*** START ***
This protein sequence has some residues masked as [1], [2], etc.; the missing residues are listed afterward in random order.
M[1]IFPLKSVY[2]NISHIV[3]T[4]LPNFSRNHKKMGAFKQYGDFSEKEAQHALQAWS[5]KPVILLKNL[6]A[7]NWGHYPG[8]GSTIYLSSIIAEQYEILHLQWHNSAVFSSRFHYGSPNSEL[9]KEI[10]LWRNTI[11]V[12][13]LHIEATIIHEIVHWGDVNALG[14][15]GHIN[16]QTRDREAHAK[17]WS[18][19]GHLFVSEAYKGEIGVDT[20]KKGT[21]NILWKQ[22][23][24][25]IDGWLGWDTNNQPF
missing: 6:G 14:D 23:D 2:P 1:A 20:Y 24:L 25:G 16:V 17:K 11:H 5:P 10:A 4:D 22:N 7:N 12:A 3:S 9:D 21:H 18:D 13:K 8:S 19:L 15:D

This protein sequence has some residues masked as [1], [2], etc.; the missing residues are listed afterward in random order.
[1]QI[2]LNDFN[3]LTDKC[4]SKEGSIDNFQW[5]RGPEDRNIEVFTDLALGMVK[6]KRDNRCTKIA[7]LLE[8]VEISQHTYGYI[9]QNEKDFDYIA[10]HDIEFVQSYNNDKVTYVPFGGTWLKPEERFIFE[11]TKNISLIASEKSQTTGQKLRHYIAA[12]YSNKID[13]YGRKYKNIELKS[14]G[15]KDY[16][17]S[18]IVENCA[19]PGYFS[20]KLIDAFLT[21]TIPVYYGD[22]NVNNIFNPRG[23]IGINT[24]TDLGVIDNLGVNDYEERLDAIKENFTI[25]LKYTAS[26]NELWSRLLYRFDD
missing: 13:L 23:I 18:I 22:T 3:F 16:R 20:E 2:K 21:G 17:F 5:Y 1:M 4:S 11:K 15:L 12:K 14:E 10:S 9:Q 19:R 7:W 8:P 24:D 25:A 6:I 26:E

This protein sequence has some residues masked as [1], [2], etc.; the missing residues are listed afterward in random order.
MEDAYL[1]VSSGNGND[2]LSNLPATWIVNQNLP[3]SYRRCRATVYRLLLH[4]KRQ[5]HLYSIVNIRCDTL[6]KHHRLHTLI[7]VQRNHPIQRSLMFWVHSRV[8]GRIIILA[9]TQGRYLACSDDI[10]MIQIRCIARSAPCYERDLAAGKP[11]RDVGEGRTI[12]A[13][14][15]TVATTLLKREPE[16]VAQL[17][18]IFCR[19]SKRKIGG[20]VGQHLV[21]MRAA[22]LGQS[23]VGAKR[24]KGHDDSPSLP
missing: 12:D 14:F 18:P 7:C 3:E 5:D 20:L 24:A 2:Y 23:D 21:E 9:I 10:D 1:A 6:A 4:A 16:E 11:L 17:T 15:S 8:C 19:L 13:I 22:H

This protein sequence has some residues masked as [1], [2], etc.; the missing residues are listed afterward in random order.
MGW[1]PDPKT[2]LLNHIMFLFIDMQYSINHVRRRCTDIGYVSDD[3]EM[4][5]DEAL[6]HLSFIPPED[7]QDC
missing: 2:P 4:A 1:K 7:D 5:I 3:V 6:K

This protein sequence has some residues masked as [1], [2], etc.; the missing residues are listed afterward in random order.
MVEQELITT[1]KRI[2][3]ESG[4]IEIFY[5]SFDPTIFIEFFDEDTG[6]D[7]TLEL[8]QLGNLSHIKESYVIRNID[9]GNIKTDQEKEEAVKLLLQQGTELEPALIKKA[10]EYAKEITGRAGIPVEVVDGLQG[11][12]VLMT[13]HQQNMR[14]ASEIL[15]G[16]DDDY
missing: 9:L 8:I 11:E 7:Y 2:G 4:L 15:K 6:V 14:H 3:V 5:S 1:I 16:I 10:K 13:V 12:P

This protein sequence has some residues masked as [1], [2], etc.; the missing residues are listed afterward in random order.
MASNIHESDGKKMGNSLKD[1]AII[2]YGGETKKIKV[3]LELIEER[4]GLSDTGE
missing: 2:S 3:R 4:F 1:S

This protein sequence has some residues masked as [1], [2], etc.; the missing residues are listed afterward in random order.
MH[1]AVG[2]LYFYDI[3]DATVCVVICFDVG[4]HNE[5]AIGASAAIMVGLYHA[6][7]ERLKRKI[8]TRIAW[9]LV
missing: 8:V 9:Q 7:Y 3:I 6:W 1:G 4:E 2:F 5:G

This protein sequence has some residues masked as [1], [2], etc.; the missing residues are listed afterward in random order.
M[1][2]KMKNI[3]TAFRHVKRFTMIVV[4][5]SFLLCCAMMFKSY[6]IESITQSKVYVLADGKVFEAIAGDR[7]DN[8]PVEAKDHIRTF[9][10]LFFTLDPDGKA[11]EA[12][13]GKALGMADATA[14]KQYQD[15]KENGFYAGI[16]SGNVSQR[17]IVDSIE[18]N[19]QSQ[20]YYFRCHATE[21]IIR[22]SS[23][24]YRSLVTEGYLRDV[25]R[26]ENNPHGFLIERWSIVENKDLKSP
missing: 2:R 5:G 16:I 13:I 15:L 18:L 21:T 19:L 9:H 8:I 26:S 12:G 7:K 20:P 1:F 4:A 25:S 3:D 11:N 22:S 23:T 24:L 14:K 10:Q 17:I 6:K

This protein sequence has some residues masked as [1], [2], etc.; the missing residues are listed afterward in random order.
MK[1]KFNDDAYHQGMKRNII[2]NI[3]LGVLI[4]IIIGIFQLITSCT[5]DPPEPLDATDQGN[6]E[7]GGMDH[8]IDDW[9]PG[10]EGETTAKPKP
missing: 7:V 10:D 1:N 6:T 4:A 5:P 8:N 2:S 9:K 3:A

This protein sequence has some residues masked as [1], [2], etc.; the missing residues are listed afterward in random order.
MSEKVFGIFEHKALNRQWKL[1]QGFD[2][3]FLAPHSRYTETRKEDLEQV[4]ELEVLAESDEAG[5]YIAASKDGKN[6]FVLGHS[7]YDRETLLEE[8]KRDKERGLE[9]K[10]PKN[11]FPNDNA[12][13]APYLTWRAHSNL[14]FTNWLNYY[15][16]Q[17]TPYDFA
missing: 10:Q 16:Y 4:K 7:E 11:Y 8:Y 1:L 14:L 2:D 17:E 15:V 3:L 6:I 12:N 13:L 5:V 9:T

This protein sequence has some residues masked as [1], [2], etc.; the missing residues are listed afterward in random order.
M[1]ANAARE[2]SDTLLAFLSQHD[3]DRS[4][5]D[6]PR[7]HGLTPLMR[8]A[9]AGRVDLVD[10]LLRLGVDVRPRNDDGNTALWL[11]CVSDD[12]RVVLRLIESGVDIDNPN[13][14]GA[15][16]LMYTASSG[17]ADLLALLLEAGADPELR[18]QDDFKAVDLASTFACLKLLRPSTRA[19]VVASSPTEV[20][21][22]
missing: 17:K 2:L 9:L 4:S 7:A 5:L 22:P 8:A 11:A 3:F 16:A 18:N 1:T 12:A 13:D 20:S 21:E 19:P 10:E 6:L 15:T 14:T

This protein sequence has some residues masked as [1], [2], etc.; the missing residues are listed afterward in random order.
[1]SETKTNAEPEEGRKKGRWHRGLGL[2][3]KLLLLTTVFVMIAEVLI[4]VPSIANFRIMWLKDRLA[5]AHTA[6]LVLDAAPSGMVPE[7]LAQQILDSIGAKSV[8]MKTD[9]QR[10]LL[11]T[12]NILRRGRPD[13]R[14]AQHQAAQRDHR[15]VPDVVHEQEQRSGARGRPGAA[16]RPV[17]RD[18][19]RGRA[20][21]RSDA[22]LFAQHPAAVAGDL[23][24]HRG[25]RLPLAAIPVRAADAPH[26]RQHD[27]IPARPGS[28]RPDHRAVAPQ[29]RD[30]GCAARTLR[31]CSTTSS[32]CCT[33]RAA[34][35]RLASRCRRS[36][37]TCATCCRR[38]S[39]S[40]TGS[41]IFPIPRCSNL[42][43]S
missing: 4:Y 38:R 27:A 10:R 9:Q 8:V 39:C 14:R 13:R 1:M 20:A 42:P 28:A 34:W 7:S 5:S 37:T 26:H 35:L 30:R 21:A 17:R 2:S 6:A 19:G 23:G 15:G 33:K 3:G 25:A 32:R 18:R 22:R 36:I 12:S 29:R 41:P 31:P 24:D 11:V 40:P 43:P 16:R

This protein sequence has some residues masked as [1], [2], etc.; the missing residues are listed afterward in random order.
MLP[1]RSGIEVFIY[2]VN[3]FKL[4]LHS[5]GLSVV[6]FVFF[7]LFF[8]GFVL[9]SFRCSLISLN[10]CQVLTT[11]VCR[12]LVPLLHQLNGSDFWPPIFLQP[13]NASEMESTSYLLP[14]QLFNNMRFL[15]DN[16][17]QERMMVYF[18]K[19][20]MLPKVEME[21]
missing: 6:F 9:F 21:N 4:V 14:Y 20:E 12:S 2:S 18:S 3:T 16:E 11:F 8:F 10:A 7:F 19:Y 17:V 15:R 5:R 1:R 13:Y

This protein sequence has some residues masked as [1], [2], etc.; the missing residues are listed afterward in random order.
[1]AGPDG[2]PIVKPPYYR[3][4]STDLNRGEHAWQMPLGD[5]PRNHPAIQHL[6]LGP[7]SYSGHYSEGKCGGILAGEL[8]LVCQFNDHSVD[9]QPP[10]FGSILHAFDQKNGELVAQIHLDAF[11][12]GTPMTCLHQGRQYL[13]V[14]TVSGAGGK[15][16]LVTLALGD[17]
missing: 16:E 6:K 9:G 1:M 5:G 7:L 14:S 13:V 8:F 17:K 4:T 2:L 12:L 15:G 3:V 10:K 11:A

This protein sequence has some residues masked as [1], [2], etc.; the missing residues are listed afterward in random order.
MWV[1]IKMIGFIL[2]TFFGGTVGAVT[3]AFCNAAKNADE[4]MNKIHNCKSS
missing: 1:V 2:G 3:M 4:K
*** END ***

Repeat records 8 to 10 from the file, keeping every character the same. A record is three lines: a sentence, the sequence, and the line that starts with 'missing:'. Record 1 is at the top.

This protein sequence has some residues masked as [1], [2], etc.; the missing residues are listed afterward in random order.
M[1][2]KMKNI[3]TAFRHVKRFTMIVV[4][5]SFLLCCAMMFKSY[6]IESITQSKVYVLADGKVFEAIAGDR[7]DN[8]PVEAKDHIRTF[9][10]LFFTLDPDGKA[11]EA[12][13]GKALGMADATA[14]KQYQD[15]KENGFYAGI[16]SGNVSQR[17]IVDSIE[18]N[19]QSQ[20]YYFRCHATE[21]IIR[22]SS[23][24]YRSLVTEGYLRDV[25]R[26]ENNPHGFLIERWSIVENKDLKSP
missing: 2:R 5:G 16:I 13:I 15:L 18:L 21:T 19:L 9:H 8:I 26:S 12:G 7:K 20:P 1:F 4:A 25:S 3:D 11:N 22:S 23:T 24:L 14:K 10:Q 17:I 6:K

This protein sequence has some residues masked as [1], [2], etc.; the missing residues are listed afterward in random order.
MK[1]KFNDDAYHQGMKRNII[2]NI[3]LGVLI[4]IIIGIFQLITSCT[5]DPPEPLDATDQGN[6]E[7]GGMDH[8]IDDW[9]PG[10]EGETTAKPKP
missing: 7:V 10:D 1:N 6:T 4:A 5:P 8:N 2:S 9:K 3:A

This protein sequence has some residues masked as [1], [2], etc.; the missing residues are listed afterward in random order.
MSEKVFGIFEHKALNRQWKL[1]QGFD[2][3]FLAPHSRYTETRKEDLEQV[4]ELEVLAESDEAG[5]YIAASKDGKN[6]FVLGHS[7]YDRETLLEE[8]KRDKERGLE[9]K[10]PKN[11]FPNDNA[12][13]APYLTWRAHSNL[14]FTNWLNYY[15][16]Q[17]TPYDFA
missing: 10:Q 16:Y 4:K 7:E 11:Y 8:Y 1:L 14:L 2:D 17:E 15:V 3:L 6:I 12:N 13:L 5:V 9:T